Your Country’s Cancer Screening Policy is Not Devised by Science, but by Ethics

After moving from Germany to the not-so-distant Netherlands, I went to the gynaecologist looking to schedule a routine check-up, only to be told that at age 21, I wasn’t entitled to such unless I had health complaints. I was struck – I had been so sure that I needed to get checked annually! The crux of a routine check-up is the ‘pap smear’. A quick, cheap and non-intrusive procedure, it can reveal the presence of abnormal cells indicative of cervical cancer. Cervical cancer is therefore easily preventable if its precursors are detected early. In the Netherlands, screening starts at age 30 and is ideally done every five years; in Germany, screening involves women age 20 onwards, and is done annually. The World Health Organization urges to begin routine gynaecological check-ups at age 30 – the Netherlands thus abides by the medically necessary standards. Rather than asking why the Netherlands ‘start so late’, I must ask: Why does Germany start so early?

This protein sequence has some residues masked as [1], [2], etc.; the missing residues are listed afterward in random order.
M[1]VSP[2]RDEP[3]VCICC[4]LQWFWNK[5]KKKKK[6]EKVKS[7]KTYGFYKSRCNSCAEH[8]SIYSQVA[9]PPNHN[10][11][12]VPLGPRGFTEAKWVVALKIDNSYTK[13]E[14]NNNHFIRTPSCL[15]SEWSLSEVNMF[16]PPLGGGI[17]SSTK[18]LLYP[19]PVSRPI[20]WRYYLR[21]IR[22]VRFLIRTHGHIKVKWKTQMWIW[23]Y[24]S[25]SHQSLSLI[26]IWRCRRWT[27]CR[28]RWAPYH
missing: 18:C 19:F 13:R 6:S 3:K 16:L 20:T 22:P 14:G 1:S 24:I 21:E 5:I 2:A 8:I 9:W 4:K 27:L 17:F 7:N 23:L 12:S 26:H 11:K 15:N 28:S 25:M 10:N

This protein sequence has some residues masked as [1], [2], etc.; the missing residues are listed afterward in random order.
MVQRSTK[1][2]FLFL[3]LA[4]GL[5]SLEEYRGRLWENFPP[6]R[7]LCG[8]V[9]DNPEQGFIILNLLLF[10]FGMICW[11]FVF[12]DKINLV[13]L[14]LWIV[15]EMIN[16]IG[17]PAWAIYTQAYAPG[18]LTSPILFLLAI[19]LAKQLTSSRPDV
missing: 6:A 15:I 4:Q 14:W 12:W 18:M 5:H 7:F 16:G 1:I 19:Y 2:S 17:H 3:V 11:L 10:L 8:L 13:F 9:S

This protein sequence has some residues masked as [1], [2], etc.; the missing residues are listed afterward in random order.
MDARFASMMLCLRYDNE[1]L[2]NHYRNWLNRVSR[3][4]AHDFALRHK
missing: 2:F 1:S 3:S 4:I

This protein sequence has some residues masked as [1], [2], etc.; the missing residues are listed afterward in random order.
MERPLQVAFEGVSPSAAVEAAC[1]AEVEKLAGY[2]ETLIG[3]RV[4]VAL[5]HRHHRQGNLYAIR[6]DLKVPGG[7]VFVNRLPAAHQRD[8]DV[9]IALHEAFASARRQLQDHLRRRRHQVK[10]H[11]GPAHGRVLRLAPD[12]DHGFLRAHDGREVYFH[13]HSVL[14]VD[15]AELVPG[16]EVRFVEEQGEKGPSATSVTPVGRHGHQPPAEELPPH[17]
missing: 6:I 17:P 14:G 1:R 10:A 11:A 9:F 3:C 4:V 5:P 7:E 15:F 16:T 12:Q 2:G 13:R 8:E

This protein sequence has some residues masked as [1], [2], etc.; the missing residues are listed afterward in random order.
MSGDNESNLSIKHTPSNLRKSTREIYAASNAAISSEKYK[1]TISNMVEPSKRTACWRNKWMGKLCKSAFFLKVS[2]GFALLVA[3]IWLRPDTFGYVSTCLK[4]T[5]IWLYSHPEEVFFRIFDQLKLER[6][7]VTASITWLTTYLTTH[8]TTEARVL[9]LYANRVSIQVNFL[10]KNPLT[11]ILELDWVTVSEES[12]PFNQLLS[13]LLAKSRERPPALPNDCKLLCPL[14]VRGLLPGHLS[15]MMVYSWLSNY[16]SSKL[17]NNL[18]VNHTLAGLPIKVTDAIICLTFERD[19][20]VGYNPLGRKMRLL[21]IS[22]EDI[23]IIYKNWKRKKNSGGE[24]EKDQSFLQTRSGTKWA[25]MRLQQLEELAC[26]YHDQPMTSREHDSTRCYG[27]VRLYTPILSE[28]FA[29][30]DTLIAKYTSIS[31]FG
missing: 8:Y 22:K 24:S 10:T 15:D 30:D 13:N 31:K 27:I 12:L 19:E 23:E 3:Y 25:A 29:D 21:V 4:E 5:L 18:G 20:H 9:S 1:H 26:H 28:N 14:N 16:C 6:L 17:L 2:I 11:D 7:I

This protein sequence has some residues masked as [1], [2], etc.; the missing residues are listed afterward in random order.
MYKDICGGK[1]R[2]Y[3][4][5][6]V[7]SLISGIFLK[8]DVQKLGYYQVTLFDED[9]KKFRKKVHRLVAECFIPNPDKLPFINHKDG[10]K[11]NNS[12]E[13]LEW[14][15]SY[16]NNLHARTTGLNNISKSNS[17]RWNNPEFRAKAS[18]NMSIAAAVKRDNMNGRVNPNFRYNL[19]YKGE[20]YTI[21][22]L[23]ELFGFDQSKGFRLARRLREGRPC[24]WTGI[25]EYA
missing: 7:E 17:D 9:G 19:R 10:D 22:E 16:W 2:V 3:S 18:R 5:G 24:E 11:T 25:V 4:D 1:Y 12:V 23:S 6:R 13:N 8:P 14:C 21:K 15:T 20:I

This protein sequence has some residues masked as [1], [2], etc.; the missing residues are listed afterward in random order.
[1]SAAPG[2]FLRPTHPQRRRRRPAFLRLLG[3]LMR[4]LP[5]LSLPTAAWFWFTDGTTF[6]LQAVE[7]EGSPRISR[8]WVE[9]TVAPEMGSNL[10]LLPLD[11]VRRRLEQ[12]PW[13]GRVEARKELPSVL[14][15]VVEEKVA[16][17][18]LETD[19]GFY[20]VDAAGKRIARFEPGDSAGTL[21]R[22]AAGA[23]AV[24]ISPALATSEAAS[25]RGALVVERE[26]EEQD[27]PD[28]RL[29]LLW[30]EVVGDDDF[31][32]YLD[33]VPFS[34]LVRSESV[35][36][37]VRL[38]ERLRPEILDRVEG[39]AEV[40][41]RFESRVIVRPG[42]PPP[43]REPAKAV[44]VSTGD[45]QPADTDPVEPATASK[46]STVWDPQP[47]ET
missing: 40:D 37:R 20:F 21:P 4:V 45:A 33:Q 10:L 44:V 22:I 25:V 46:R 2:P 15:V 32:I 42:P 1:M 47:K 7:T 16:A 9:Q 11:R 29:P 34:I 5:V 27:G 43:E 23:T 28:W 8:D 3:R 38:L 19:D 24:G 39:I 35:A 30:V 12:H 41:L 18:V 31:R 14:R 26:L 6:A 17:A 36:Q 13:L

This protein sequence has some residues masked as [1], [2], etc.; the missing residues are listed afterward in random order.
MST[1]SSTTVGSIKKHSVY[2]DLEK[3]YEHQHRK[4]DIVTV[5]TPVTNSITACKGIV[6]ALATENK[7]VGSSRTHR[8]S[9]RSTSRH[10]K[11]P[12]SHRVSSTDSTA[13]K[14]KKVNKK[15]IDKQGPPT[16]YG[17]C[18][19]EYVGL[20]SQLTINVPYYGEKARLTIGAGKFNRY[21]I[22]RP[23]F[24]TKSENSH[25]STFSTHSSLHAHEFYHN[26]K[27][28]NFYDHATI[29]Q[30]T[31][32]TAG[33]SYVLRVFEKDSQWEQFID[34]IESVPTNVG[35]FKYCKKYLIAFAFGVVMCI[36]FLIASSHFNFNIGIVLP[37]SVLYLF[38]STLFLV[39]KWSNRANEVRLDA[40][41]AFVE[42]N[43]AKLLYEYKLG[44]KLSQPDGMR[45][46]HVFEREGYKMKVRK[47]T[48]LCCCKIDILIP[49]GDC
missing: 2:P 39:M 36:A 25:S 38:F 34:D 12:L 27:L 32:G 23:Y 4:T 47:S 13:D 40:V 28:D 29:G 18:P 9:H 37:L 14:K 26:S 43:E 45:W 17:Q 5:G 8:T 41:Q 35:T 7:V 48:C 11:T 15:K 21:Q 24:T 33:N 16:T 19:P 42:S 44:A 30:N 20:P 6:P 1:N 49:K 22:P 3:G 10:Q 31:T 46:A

Testing the COVID-19 vaccine in Africa is a terrible idea – but could it still happen?

My professor at Leiden University College recently asked us as a class about the recent suggestion of French doctors to test a possible COVID-19 vaccine on vulnerable populations in the African continent (read more here). Apart from the fact that this case is absolutely appalling, especially to us as a class studying public health ethics, we were asked to write about whether pharmaceutical companies are bound to respect the ethical guidelines - that is: Even though we agree that it's an absolutely stupid idea, could it still be done? Is there anything stopping pharma companies from doing it? And if there isn't anything stopping them, would they do it? This was my answer. 

Ending Open Defecation in Eritrea: An Analysis of the Extent of Community Participation

This paper argues that the contemporary community development approach to eradicating open defecation must involve not only those who represent the community traditionally or on a political level, but must be truly inclusive of all community members. To come to this conclusion, the paper first reviews Community Led Total Sanitation as an approach and assesses it suitability to end open defecation through the lens of collective action theory and Asset Based Community Development. Second, the paper considers the case study of Eritrea, where the government launched the above-mentioned approach in 2008 in collaboration with UNICEF. Finally, the case study of Eritrea is used to understand how gender and power issues ought to be better integrated into eradicating open defecation.